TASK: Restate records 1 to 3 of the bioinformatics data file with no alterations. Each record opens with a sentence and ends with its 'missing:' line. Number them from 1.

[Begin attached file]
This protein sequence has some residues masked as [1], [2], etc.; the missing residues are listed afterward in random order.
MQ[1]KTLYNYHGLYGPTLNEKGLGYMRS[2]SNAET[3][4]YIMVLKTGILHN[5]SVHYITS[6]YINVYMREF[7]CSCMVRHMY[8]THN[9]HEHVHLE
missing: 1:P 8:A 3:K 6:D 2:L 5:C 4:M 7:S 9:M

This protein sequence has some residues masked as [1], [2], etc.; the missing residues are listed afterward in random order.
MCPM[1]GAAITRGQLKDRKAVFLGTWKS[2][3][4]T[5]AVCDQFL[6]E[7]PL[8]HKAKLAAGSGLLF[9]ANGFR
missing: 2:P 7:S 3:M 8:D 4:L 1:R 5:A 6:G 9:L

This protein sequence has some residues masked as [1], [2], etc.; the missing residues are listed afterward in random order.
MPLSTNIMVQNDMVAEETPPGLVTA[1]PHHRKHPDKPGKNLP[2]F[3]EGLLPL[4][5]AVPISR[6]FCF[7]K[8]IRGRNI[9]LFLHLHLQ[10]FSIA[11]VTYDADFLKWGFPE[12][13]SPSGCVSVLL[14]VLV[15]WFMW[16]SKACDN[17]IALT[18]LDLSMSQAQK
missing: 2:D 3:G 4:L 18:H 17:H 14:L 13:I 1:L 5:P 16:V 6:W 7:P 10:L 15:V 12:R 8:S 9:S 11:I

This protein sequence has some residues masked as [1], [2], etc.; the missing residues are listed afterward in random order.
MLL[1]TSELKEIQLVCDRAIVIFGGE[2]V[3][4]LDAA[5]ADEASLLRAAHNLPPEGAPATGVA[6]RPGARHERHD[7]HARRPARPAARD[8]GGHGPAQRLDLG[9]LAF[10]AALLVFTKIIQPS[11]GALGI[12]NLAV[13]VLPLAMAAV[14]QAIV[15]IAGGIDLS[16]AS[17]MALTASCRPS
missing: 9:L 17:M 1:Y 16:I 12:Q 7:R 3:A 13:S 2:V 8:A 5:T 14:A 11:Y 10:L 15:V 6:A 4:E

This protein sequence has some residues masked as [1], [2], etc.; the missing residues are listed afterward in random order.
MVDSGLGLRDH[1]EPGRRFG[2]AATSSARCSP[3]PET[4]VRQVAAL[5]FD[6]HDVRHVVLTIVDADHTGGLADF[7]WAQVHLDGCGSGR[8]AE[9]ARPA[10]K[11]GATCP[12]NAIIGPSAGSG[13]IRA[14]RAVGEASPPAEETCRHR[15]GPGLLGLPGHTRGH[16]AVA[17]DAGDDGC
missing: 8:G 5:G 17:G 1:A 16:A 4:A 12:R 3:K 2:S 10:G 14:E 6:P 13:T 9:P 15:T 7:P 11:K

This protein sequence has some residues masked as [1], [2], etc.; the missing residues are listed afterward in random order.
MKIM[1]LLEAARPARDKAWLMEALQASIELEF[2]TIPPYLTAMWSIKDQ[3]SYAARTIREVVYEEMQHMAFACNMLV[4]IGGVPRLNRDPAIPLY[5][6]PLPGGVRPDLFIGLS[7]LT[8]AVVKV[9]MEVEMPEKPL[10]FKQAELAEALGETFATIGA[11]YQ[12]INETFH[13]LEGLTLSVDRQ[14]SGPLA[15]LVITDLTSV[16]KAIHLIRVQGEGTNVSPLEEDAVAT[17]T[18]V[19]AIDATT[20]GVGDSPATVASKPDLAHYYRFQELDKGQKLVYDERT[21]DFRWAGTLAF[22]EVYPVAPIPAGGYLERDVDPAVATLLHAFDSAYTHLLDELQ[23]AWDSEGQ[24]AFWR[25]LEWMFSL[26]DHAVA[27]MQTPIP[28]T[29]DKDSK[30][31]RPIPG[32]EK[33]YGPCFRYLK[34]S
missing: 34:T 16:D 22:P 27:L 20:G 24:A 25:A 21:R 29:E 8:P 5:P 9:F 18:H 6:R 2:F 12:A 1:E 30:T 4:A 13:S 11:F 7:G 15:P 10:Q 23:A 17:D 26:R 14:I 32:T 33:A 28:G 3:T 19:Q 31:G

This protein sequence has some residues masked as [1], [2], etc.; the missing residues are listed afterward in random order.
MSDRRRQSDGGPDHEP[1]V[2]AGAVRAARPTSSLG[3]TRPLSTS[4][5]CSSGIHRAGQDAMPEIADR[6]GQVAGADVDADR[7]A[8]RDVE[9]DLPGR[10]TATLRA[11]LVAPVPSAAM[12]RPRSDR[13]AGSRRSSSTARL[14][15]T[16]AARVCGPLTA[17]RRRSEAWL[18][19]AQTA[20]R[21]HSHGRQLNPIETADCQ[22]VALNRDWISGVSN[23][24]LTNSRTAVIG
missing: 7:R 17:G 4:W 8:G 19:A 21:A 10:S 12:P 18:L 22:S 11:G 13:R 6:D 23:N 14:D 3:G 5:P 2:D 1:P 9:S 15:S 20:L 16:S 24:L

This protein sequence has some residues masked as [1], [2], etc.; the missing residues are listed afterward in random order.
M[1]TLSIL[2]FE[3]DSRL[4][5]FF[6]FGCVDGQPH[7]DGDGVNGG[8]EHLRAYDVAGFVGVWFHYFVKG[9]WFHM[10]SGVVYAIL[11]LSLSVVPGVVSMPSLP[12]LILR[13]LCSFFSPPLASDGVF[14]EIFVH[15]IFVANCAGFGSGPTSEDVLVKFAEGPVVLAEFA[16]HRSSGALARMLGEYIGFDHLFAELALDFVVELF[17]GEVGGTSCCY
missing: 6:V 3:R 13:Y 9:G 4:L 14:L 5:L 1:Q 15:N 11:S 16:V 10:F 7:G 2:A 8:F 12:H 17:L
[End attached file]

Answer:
This protein sequence has some residues masked as [1], [2], etc.; the missing residues are listed afterward in random order.
MQ[1]KTLYNYHGLYGPTLNEKGLGYMRS[2]SNAET[3][4]YIMVLKTGILHN[5]SVHYITS[6]YINVYMREF[7]CSCMVRHMY[8]THN[9]HEHVHLE
missing: 1:P 8:A 3:K 6:D 2:L 5:C 4:M 7:S 9:M

This protein sequence has some residues masked as [1], [2], etc.; the missing residues are listed afterward in random order.
MCPM[1]GAAITRGQLKDRKAVFLGTWKS[2][3][4]T[5]AVCDQFL[6]E[7]PL[8]HKAKLAAGSGLLF[9]ANGFR
missing: 2:P 7:S 3:M 8:D 4:L 1:R 5:A 6:G 9:L

This protein sequence has some residues masked as [1], [2], etc.; the missing residues are listed afterward in random order.
MPLSTNIMVQNDMVAEETPPGLVTA[1]PHHRKHPDKPGKNLP[2]F[3]EGLLPL[4][5]AVPISR[6]FCF[7]K[8]IRGRNI[9]LFLHLHLQ[10]FSIA[11]VTYDADFLKWGFPE[12][13]SPSGCVSVLL[14]VLV[15]WFMW[16]SKACDN[17]IALT[18]LDLSMSQAQK
missing: 2:D 3:G 4:L 18:H 17:H 14:L 13:I 1:L 5:P 16:V 6:W 7:P 10:L 15:V 12:R 8:S 9:S 11:I